Diffusion Examples

Diffusion
Diffusion is the spreading of a substance from one point of concentration to a lesser concentrated point. Anything can diffuse, from the tiniest molecules to an entire population. Scientifically, though, the term diffusion refers to particles of some size or nature that spread out in liquid, gas, or air. The term "concentration gradient" is also important when talking about diffusion, since it explains why diffusion occurs. Substances naturally flow into areas where there is a lower concentration of their substance in order to have more room to move.
Examples of Diffusion:

1. Observable Diffusion

Some substances are easy to observe through diffusion, such as a drop of food coloring in a cup of water, or a spritz of perfume filling the air. Some diffusion is a fast process, and sometimes the diffusion is present but much less noticeable due to variations in temperature; a tea bag dropped in a cup of hot water will diffuse much faster and change the water's color quickly, whereas that same tea bag dropped in a cup of cold water will take longer to diffuse noticeably.

2. Heat Conduction

Heat conduction, the process by which heat transfers between two objects, is actually an example of diffusion. In conduction, the heat energy always moves from an area of high temperature to an area of low temperature. This can be seen as moving from a high concentration to low concentration, which occurs in diffusion.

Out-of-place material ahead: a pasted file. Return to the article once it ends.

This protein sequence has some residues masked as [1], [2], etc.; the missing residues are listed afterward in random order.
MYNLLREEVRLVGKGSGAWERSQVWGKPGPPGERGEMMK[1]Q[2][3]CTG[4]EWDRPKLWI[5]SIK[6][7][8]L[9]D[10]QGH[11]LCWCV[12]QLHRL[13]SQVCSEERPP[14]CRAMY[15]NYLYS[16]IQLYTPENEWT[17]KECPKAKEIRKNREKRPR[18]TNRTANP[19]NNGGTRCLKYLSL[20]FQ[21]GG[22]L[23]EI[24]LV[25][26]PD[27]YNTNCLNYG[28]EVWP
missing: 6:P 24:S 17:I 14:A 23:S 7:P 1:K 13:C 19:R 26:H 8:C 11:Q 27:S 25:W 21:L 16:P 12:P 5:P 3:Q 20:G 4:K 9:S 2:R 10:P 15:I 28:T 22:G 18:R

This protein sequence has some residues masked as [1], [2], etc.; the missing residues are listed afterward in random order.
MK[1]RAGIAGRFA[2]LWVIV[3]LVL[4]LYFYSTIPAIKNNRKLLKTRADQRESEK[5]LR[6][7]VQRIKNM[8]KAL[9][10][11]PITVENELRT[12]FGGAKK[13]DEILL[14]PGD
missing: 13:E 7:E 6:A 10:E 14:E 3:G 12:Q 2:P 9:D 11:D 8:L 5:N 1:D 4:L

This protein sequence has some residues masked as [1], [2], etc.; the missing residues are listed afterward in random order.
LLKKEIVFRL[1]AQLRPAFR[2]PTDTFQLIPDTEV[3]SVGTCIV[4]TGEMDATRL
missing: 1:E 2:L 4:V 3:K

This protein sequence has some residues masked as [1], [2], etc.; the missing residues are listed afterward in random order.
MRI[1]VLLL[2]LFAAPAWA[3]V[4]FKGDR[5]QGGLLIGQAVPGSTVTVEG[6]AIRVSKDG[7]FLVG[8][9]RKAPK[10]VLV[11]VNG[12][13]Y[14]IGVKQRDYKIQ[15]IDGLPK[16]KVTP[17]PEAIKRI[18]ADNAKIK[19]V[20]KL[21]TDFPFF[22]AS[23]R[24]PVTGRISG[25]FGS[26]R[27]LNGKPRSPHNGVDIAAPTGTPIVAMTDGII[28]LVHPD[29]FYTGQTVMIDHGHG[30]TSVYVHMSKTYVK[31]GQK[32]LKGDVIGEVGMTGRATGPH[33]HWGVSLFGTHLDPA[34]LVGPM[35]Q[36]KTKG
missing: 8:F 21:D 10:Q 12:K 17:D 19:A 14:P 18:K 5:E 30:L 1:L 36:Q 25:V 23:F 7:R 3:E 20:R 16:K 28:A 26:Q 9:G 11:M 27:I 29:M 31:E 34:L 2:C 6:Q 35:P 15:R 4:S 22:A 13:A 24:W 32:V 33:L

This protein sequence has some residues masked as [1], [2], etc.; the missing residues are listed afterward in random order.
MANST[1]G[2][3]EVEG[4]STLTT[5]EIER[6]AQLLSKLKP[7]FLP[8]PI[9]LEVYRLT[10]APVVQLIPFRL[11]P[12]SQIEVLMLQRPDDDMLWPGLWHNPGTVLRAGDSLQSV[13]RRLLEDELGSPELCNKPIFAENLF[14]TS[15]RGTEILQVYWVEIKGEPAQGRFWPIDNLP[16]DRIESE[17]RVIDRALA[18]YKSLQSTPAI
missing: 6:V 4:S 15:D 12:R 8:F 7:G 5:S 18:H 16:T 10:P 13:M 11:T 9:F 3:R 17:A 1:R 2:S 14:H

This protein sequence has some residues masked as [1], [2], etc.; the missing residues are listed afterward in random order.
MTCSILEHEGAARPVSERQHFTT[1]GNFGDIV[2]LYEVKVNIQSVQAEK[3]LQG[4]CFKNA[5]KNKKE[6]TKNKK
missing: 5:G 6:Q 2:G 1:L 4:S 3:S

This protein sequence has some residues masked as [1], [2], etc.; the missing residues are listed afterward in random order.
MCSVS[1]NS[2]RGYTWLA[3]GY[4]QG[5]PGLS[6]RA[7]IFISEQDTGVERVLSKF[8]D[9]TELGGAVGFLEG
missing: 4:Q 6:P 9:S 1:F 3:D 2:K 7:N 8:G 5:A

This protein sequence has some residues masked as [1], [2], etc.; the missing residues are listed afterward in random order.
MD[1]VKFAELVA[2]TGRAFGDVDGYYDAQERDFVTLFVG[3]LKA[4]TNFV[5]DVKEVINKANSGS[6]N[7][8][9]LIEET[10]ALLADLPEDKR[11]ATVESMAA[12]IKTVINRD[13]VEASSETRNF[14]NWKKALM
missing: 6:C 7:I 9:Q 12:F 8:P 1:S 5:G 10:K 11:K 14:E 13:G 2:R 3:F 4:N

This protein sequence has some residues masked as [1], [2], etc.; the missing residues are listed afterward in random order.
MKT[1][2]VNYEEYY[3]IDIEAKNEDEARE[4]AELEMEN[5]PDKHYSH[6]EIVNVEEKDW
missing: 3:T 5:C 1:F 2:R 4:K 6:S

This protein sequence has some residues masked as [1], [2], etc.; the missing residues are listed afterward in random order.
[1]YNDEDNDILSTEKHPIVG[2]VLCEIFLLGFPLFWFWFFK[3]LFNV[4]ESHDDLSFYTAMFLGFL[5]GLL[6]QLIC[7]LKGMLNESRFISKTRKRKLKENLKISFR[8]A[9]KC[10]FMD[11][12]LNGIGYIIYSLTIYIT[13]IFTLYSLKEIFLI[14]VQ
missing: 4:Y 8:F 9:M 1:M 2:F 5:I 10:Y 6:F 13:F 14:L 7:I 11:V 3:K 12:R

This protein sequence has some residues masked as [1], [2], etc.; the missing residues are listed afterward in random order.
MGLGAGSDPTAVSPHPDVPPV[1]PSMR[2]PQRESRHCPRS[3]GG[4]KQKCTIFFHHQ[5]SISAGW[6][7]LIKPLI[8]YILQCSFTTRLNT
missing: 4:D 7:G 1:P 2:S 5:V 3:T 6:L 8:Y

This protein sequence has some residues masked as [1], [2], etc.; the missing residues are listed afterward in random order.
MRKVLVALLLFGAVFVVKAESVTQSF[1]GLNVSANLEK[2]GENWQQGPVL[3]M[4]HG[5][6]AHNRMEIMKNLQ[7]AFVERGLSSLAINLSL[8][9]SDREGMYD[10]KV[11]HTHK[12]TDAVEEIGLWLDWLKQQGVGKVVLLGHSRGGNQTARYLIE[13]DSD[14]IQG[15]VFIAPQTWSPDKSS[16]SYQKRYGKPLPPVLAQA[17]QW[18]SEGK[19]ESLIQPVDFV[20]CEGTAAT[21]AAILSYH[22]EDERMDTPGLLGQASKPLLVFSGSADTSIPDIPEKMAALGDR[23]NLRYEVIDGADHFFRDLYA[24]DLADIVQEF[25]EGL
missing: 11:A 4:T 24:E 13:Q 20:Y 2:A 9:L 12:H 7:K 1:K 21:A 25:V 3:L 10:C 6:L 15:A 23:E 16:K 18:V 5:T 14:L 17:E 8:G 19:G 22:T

3. Lattice Model

In chemistry, the lattice model for diffusion is used to explain how atoms move through a crystalline lattice structure. These objects move about through the lattice by one of several different types of diffusion, but basically they can jump from point to point through the crystalline structure into areas of lower concentration.

4. Alloy Production

Alloys are formed when two or more types of metal are combined to form a new substance. For example, steel is formed when iron, carbon, aluminum, and other trace metals are combined. Once these metals come together, they are not easily separated. Diffusion occurs when the particles of the components spread out and combine from areas of high concentration to lower concentration.

5. Flat Soda and Pasta

Diffusion occurs in the kitchen as well. Upon opening a bottle of soda, the CO2 that forms the bubbly effect begins to disperse into the surrounding air. If left open, the bottle of soda will become flat; even if the bottle is closed, over time the CO2 will diffuse out through the unsealed bottle cap. Diffusion also occurs when cooking pasta, as the boiling water diffuses into the dried noodles, rehydrating them and making them plumper and saturated.

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